Now in large part this is a debate over strategy - where do you start?
The first strategy, and where we have been in the past, is to concentrate on building more TLM only communities in each diocese, where the whole panoply of the sacraments and traditional catechesis can flourish, and then use this as a base from which to expand. You have to start of course with whatever you cna get - the odd mass here and there, the once a month approach, and so forth. But in a sense the only sensible strategy (given the reluctance of most priests to say the TLM in the past, and the active antagonism of many) really available to us up until now has been to work towards a dedicated TLM community.
A sub-option to this, particularly over the last year, has been to work on increasing the size of existing congregations, although this brings its own problems - some traditionalists seem to be worried about the problems of incorporating charismatics and others who don't necessarily start from the same theological perspectives into their communities.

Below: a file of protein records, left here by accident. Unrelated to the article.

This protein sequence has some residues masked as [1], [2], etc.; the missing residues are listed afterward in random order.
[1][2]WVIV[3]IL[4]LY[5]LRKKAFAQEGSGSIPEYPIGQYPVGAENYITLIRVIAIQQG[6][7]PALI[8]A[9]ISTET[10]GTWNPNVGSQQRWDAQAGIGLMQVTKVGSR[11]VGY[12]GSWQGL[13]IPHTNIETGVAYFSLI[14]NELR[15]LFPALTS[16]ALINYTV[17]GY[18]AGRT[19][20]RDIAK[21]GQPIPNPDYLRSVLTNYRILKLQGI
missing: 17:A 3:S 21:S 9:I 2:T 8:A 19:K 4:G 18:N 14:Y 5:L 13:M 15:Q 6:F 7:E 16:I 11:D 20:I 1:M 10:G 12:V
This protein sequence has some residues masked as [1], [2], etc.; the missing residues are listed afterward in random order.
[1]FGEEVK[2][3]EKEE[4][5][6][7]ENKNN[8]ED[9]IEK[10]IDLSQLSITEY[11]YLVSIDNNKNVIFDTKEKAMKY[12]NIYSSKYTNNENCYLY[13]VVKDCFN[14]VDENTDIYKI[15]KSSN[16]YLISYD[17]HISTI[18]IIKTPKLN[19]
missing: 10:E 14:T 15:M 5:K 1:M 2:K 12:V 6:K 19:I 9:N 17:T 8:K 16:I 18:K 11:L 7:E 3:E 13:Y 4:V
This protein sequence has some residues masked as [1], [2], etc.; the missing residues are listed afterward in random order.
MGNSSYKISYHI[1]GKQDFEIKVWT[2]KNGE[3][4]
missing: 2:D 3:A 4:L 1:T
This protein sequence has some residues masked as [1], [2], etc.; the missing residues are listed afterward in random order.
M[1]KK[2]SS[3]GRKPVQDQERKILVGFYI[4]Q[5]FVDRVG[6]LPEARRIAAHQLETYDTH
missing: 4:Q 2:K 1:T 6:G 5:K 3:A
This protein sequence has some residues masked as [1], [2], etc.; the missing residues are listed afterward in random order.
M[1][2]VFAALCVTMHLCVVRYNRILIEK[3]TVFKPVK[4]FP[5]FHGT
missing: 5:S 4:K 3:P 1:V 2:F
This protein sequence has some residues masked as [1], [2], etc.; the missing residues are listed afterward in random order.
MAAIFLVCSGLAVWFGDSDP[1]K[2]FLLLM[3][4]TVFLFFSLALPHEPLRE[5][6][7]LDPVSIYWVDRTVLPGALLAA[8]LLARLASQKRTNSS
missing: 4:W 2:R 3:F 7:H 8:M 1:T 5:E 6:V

A second option, made possible by SP, is to work with novus ordo parishes now and attempt to spread the TLM as widely as possible, knowing that it will affect everything else the priests and people who experience it do. Ideally of course, one would pursue both approaches simultaneously, as they are pretty complementary.
But do we really want to connect with the wider Church?
One reason I think traditionalists have been reluctant to embark on the path of spreading the TLM springs from the wounds of the past. It is pretty hard to psych oneself up to ally with someone who for the last many years has treated you extremely badly, but now, because the Pope says the EF is OK, jumps on the bandwagon. It's an understandable reaction, but perhaps not entirely consistent with notions of Christian forgiveness, let alone pragmatism (Be as wise as serpents...).
Moreover, I may be wrong, but it does also seem to me that the reluctance to engage with the wider Church is underpinned by some doubtful theological positions.